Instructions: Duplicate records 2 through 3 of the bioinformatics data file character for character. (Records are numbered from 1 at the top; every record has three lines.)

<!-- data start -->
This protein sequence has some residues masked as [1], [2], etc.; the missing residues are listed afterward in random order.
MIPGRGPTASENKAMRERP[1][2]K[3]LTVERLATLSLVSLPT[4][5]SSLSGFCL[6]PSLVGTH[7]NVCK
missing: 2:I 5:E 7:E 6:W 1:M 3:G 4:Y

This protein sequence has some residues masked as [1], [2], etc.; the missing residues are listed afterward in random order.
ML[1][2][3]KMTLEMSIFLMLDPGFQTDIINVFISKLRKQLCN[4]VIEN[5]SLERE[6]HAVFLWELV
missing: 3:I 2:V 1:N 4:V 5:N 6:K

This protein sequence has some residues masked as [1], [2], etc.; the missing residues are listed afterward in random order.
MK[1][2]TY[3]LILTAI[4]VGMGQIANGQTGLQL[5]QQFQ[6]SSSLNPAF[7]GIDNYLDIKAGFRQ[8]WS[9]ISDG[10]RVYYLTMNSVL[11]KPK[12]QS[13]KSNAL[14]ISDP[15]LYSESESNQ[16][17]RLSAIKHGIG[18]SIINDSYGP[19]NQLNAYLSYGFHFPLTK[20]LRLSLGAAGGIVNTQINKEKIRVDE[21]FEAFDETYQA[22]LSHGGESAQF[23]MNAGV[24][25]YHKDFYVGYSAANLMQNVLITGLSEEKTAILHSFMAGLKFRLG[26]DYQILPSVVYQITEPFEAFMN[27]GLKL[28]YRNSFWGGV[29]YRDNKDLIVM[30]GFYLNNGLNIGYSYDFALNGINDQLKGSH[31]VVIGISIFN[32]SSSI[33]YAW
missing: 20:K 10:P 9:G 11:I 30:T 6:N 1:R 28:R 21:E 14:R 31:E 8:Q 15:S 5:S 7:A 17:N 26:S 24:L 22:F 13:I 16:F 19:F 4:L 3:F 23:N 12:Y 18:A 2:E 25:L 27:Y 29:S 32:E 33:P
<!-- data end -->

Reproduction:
This protein sequence has some residues masked as [1], [2], etc.; the missing residues are listed afterward in random order.
ML[1][2][3]KMTLEMSIFLMLDPGFQTDIINVFISKLRKQLCN[4]VIEN[5]SLERE[6]HAVFLWELV
missing: 3:I 2:V 1:N 4:V 5:N 6:K

This protein sequence has some residues masked as [1], [2], etc.; the missing residues are listed afterward in random order.
MK[1][2]TY[3]LILTAI[4]VGMGQIANGQTGLQL[5]QQFQ[6]SSSLNPAF[7]GIDNYLDIKAGFRQ[8]WS[9]ISDG[10]RVYYLTMNSVL[11]KPK[12]QS[13]KSNAL[14]ISDP[15]LYSESESNQ[16][17]RLSAIKHGIG[18]SIINDSYGP[19]NQLNAYLSYGFHFPLTK[20]LRLSLGAAGGIVNTQINKEKIRVDE[21]FEAFDETYQA[22]LSHGGESAQF[23]MNAGV[24][25]YHKDFYVGYSAANLMQNVLITGLSEEKTAILHSFMAGLKFRLG[26]DYQILPSVVYQITEPFEAFMN[27]GLKL[28]YRNSFWGGV[29]YRDNKDLIVM[30]GFYLNNGLNIGYSYDFALNGINDQLKGSH[31]VVIGISIFN[32]SSSI[33]YAW
missing: 20:K 10:P 9:G 11:I 30:T 6:N 1:R 28:R 21:E 14:R 31:E 8:Q 15:S 5:S 7:A 17:N 26:S 24:L 22:F 13:I 16:F 19:F 4:L 3:F 23:N 12:Y 18:A 2:E 25:L 27:Y 29:S 32:E 33:P